Picture two egg yolks suspended in water, jostling slightly when shaken, but staying intact and relatively fixed in place to represent the closed, sealed system that is your brain and cerebrospinal fluid within a helmet-clad skull. Most linear impacts won’t disrupt the yolks, but an angled hit, which creates a spinning impact, will scramble the yolks, rendering you concussed (or worse).
“Helmets are fantastic at protecting the skull from breaking, but we found space to improve helmets to protect the brain from what it’s most vulnerable to: rotational forces,” says biomechanical engineer Michael Bottlang, Ph.D., directory of the Legacy Biomechanics Lab in Portland, OR. Since 2002, Bottlang’s been working to develop a better helmet, with the help of a research grant from the National Institutes of Health.
From slip liners to honeycomb-style inserts, Bottlang tested a multitude of materials and shapes to see what would move with the brain, as opposed to simply providing a cushion between the head and, say, asphalt. A better material, he thought, would shield brain tissue against damage during quick, twisting impacts, even if there’s no skull fracture.
Creating the Perfect Brain Injury-Preventing Partnership
Bottlang met his research partner, Steven Madey, M.D.—an orthopedic surgeon and part of the Legacy Biomechanics Lab team—at the University of Iowa. As Bottlang studied to get a Ph.D. in biomechanical engineering, Madey worked as a resident in orthopedic surgery.
“The Centers for Disease Control and Prevention has called brain injury a silent epidemic,” says Madey. “It can lead to changes that affect thinking, sensation, and emotions that don’t always readily appear and can sometimes be lifelong. We’ve learned how to fix bones with plates and screws, and in those cases, they tend to heal even stronger. But that’s not the case with the brain.”
The idea of rotational forces triggering serious brain issues isn’t new. They’re believed to cause more injuries than straight-on impacts, according to a 2003 Wayne State University study. And Swedish company MIPS created their Brain Protection System (BPS) back in 1996, which companies integrated into helmets a few years later. Their tech involves a layer of “low-friction” material between the shell and liner of a helmet that lets the helmet slide relative to the head when it gets hit.
WaveCel is up to 48 times more effective in preventing concussions than standard foam designs.
So what took so long for a new material to hit the market? Well, it’s not so easy to create something from scratch.
Bottlang and Madey could never quite get the results they needed from traditional shapes and materials. That is, until they experimented with manmade cellulose—malleable enough to fold onto itself, yet dense enough to protect from head-on impacts—to create a non-foam, lattice-like material that’ll “flex, crumble, and glide” upon force, according to Trek. In short: It protects your brain whether a crash is a head-on hit, or one with angular twists and turns. They coined the technology WaveCel, and it’s already been integrated into a new line of Trek helmets.
If you’re curious about the collaboration, it was a bit serendipitous. In 2013, Bicycling magazine featured the duo in an article on head injuries, pointing out their research on rotational impact and concussions. One of the engineers on the Trek team happened to spot the story and reached out to discuss a potential partnership. At the meet-up, both Trek and the Bottlang-Madey teams were impressed with each other’s level of dedication to research and building a helmet from the brain up.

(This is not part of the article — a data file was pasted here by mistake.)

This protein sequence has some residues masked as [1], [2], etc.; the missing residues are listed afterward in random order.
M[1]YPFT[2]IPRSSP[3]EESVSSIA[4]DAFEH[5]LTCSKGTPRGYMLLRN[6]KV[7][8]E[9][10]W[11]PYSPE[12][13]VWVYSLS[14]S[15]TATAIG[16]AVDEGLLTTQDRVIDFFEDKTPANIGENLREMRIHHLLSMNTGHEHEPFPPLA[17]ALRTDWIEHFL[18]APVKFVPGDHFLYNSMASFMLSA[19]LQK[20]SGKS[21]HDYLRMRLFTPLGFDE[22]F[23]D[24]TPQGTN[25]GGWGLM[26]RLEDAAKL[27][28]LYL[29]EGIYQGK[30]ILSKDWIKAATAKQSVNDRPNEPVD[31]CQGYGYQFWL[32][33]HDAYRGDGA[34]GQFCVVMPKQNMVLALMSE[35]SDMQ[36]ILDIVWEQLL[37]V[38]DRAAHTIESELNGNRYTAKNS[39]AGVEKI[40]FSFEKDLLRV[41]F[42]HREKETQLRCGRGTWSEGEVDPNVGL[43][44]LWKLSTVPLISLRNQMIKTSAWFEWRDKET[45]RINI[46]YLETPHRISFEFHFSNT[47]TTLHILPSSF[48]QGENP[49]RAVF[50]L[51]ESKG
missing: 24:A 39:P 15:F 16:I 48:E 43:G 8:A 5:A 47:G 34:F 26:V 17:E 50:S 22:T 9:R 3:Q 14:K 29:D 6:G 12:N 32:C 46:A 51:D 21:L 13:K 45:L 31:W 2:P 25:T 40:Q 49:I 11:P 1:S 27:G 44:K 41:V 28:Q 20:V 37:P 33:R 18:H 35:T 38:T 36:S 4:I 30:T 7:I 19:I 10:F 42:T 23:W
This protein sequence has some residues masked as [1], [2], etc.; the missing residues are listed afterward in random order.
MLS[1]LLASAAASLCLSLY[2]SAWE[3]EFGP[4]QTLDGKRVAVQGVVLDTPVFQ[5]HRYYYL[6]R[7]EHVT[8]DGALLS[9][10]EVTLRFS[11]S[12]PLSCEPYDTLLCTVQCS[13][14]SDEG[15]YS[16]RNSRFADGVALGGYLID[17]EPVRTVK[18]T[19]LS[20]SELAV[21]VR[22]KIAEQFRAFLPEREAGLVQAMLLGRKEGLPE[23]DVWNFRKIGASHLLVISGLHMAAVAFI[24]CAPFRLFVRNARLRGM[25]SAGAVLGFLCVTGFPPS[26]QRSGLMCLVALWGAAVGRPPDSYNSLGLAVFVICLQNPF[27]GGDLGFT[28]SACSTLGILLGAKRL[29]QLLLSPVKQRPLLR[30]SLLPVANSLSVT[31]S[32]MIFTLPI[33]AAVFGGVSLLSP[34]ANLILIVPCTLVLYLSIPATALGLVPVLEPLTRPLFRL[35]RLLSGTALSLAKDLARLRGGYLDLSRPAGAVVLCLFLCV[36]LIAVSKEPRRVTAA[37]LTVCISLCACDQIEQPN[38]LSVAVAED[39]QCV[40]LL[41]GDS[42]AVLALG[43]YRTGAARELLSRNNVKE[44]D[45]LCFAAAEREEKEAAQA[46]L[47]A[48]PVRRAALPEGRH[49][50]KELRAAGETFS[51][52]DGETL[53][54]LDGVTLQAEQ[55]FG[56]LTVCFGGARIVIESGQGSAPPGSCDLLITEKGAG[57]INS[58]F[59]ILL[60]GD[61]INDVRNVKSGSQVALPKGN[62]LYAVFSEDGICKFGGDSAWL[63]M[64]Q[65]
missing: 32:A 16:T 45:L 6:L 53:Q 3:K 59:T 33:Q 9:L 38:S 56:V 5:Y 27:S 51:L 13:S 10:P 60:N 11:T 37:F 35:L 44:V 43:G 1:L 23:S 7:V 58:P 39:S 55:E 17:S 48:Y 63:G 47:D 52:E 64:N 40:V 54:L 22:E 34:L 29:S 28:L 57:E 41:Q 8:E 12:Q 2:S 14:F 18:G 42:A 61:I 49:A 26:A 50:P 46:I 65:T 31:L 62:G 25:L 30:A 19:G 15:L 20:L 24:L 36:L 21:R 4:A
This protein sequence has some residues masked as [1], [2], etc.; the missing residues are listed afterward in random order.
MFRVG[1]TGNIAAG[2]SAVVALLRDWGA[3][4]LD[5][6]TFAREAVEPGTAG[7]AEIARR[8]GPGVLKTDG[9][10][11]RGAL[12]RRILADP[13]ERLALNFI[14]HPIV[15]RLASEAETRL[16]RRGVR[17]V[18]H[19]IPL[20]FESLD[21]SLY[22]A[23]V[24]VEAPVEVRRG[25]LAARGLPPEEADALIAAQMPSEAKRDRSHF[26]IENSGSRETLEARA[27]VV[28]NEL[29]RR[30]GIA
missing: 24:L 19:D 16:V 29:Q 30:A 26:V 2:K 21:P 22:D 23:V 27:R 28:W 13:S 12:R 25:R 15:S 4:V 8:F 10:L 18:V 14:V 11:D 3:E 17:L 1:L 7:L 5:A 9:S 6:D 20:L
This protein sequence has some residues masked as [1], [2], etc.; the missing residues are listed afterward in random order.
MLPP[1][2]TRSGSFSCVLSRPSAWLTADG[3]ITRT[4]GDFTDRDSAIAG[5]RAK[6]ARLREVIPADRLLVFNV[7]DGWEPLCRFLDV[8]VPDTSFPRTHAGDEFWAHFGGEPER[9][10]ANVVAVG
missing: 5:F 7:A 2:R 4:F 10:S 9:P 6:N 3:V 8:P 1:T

“For Trek, we believe in not only having fun and being health-conscious, but getting people on bikes,” says Sam Foos, marketing manager for Trek. “We hit it off with the doctors as soon as we met them. There were always conversations diving into the actual research, but we also talked about how this can be applied.”
It took nearly 5,000 helmet designs, countless tests, and four more years for the teams to reach a final product, says Foos. And while the WaveCel helmet meets the standard safety tests, the team went even further in challenging its protective qualities.
You’ll see in any story or promotional post that WaveCel is up to 48 times more effective in preventing concussions than standard foam designs. Both Trek and the Bottlang-Madey team tested WaveCel to come up with this number, but they also had third-party researchers pedal in from Virginia Tech University to confirm the high-set standards. The safety held up in a peer reviewed study, too, which found WaveCel stood out in rotational force protection. (Note: MIPS released a statement saying they couldn’t confirm the results in their own lab.)
Trek and WaveCel: The Safest Helmet Available?
Of course, you can’t release a helmet without also making sure people will actually wear it, says Foos. So after they nailed the safety component, they turned to comfort, fit, breathability ,and some aerodynamic features. They landed on four new Bontrager helmets that now include WaveCel: Spector ($150) and XXX ($300) for road biking, Blaze for mountain biking ($300), and Charge for commuting ($150).
“We came out with a carbon bike in 1992, and we’ve been perfecting that since then,” says Foos. “The same goes for this [technology]. But the things we’re going to fine-tune are the nuances—the material and shape are ready to rock.”
As for the future of WaveCel and helmets in general, it looks pretty bright on the safety front. Everyone on the team hopes to integrate this new tech into football, hockey, and snow sport helmets in hopes of preventing even more concussions across all disciplines.
“The great thing about this is it doesn’t matter the terrain you’re on or what your head shape is—it all works the same,” Foos concludes.